The Reserve Bank of Australia (RBA) increased the cash rate by 0.25 percentage points; taking the historically low cash rate to 0.35%.
An increase in the cash rate causes the interest rates on variable-rate mortgages to go up as well, as most lenders, including major banks, pass on the increased cost of cash to their customers. But this is the first time the cash rate has increased since November 2010. Since then, the RBA had been reducing the cash rate to try to boost an economy hindered by post-GFC conditions, the pandemic and more.
As a result, many Australian homeowners have never experienced increased interest payments as a result of cash rate hike. You may be among that cohort.
How Does The Cash Rate Rise Increase My Interest Rate?
Lenders add a margin to the official cash rate to determine the variable interest rate at which they lend to customers. So if you have a variable interest rate, then it will almost certainly increase with the increase of the cash rate.
Home Loan Experts CEO Alan Hemmings says, “In a rising interest rate environment, customers need to understand the effects rate increases will have on their repayments and borrowing power – and plan accordingly.”
How Much Is My Monthly Repayment Going to Increase?
The following chart shows how much the extra .25% in interest will cost homeowners, based on the size of their loan.
|Loan Amount||Before Increase (1.89%)||After Increase (2.14%)||Difference|
(These loan repayments were based on the lowest variable rate we can offer over a 30-year term using our repayment calculator calculated as of 3 May 2022. Rates are subject to change from this date.)
Did The Big Four Pass On The Rate Rise?
All of the big four banks have passed on the rate rise in full.
All of the big four banks will be passing on the rate increase on their variable-rate, owner-occupier loans in full:
- ANZ: 0.25% (25 basis points), effective from 13 May 2022
- CBA: 0.25% (25 basis points) effective from 20 May 2022
- NAB: 0.25% (25 basis points) effective from 13 May 2022
- Westpac 0.25% (25 basis points) effective from 17 May 2022
What To Do If Your Interest Rate Increases
“Most economists are predicting multiple cash rate increases in calendar year 2022, with a total increase of somewhere between 1.2 and 1.4 percentage points, some or all of which lenders may pass on to borrowers. For perspective, an increase of 1.3 percentage points would mean clients borrowing $500,000 would see their repayments increase by $319 per month.”
For home buyers, a cash rate rise has a huge effect on your borrowing power. Hemmings explains, “For example, a couple earning $150,000, with living expenses of $5,000 a month and a credit card with a limit of $5,000, could borrow approximately $830,000 prior to today. A 1.3 percentage point increase in their interest rate would mean the same couple could borrow only $735,000, a reduction of nearly $100,000.”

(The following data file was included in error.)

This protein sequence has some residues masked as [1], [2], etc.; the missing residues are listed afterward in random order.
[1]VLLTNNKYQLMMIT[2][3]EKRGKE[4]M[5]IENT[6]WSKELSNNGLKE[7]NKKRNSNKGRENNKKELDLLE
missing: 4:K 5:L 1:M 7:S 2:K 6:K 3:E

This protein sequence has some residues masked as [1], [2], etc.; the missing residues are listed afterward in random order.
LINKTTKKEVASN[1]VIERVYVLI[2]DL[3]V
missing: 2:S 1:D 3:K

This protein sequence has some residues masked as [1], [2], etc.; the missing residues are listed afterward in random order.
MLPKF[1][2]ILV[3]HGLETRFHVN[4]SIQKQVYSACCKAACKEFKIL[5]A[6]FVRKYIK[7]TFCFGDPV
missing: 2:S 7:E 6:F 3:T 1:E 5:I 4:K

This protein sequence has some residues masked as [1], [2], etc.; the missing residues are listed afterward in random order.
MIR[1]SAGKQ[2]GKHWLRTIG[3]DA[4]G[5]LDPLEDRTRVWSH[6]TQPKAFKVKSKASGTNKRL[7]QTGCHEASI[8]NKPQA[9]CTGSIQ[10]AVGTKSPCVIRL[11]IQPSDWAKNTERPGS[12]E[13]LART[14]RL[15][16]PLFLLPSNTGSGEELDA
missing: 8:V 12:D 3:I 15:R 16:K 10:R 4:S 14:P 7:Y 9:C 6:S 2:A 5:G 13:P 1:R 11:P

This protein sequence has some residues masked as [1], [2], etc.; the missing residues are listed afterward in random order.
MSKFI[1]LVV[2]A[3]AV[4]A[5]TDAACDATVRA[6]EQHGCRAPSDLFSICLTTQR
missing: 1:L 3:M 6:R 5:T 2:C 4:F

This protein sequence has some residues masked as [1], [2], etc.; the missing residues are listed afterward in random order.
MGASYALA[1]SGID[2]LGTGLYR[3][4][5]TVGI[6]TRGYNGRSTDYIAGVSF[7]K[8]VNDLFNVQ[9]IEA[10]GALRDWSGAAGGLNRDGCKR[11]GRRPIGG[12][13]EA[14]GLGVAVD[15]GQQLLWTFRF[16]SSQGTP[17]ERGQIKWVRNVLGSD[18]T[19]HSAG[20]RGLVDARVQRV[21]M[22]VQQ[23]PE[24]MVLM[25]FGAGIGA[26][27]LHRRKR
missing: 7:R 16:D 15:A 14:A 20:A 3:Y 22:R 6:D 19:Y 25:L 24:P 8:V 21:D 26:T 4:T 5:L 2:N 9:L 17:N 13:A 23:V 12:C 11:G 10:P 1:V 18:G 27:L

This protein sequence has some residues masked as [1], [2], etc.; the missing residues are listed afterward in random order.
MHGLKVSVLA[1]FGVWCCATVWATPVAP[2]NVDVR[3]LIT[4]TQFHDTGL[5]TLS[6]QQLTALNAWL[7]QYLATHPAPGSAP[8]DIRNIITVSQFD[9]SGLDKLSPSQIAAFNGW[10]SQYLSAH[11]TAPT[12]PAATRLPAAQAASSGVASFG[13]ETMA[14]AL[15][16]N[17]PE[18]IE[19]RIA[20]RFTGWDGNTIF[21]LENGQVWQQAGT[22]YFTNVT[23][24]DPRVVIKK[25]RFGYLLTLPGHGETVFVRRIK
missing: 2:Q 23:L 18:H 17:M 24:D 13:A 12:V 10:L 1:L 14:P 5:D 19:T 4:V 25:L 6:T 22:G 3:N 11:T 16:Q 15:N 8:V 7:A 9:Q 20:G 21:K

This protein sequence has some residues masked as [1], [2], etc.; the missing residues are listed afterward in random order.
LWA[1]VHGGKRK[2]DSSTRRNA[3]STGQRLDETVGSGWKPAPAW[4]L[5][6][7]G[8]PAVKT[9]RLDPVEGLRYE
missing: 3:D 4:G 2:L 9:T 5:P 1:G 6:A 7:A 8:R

So rising interest rates are definitely a potential burden for homeowners and prospective buyers. But here’s what you can do to keep your costs as low as possible:
- For homeowners, refinance your home loan to one with a better rate.
- Look beyond the interest rates, as there are other methods you can use to soften the blow of a rate rise, such as switching to a fixed-rate loan and making extra repayments.
- If you’re on a fixed-rate home loan already and it’s nearing the end of its term, break costs and other expenses can sometimes make it cheaper to accept the rate increase – but not always. If refinancing to a lower rate will allow you to recoup the expense of breaking from the fixed loan, then it can still be a good option. Use our refinance calculator to determine how much refinancing can save you. This will help you make an informed decision.
- For home buyers, research the market to see which lenders have the best interest rates. A mortgage broker can help you decide which home loan suits you best. Remember, interest rates are not the only consideration.
Whether you’re a homeowner or home buyer, Home Loan Experts mortgage brokers are here to help. Call us on 1300 889 743 or enquire online today.
Why did The RBA Increase The Cash Rate?
RBA governor Philip Lowe said high inflation numbers, better wage growth, and a low unemployment rate were indicative of a time for “normalising” interest rates from the emergency lows during the pandemic.
“The Board judged that now was the right time to begin withdrawing some of the extraordinary monetary support that was put in place to help the Australian economy during the pandemic. The economy has proven to be resilient and inflation has picked up more quickly, and to a higher level, than was expected. There is also evidence that wages growth is picking up. Given this, and the very low level of interest rates, it is appropriate to start the process of normalising monetary conditions.”
What happened when the RBA raised the cash rate in 2010?
The last time the RBA increased the cash rate was in November 2010, when it raised the rate from 3.25% to 4.75%. This was following the Global Financial Crisis.
AMP chief economist Shane Oliver said the variable interest rate on a home loan increased from 5.78% in September 2009 to 7.79% in November 2010.
- Higher interest rates lead to a fall in property prices, as people might not be able to borrow, or repay home loans they already have.
- For mortgage holders, the higher risk of default could lead to distressed selling.
If you’re on a variable-rate home loan, one of our expert mortgage brokers can negotiate with your lender on your behalf to get you a better deal.
Contact our mortgage brokers to get a free assessment of your home loan today. You can give us a call on 1300 889 743 or fill in our online assessment form.